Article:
We're moving.


Now, wait. Before you pull out the Kleenex and start spontaneously planning expensive goodbye parties (I flatter myself), don't freak.


By "we" I mean, myself and my coworkers. By "move", I mean we're moving our office to a new facility.


It sounds much, much scarier than it actually is. We're even moving closer to my house, so I'll have less than three miles to drive to work. And I'll have more office space. And I'll have very classy desk. And I'll have a huge, huge piece of glass in front of me. I'll have my very own panic button in case anything is, uh, panicking me.

Can you say, "win/win"?

I can.




But. For all the many benefits of moving, the downside of moving is this little seven-letter word that strikes terror in even the bravest hearts.

Yes, my friends. You guessed it.



Today, we're packing.

Unlike moving, packing is a lot, lot scarier than it sounds. Putting things in boxes is a fairly benign part of the process—the challenge is in getting all three clerical women here to agree on how and when and what to pack. I decided to be industrious today, and packed two shelves—apparently the only two shelves in the whole world that Nancy wanted to remain unpacked.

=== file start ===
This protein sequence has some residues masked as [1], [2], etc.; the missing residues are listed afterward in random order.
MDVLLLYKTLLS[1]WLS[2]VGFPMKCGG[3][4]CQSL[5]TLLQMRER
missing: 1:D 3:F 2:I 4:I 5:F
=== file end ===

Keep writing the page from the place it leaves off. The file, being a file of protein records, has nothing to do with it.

"Simple miscommunication," she said, which was an understatement.



Right now, we're taking a little break, since everyone is a little frazzled. Who knew that packing up office supplies could get people frazzled?


So, in the meantime, Nancy is starting to survey the contents of her own desk and decide what needs to be kept and what needs to be chucked. The most unusual item so far has been a very, very large, hideous orange fanny-pack with wide straps and bulging contents. It's an emergency fanny pack, designed to sustain life for one week in case of a worldwide flood, nuclear warfare, or the second big bang.


It includes nutrition. Think: a brick of calories, supposed to resemble energy bars.

It includes water. Think: Seven little pouches about the size of a Capri-Sun. Who knows -- maybe people aren't as thirsty after a nuclear blast.

It includes a small vial. Nancy thinks it's for any necessary, uh," urine samples" during the world turmoil. I think it's probably to use in drinking those little gulps of water.  


Anyway. As hideous and as bulky as it is, none of us can think of a good reason to give it away—except, possibly, that the panic button is just as good in an emergency as any old fanny pack.


Do you guys think I might be onto something?


Christy said...

Oh Nicole! I've missed reading your blog posts. I always laugh so hard.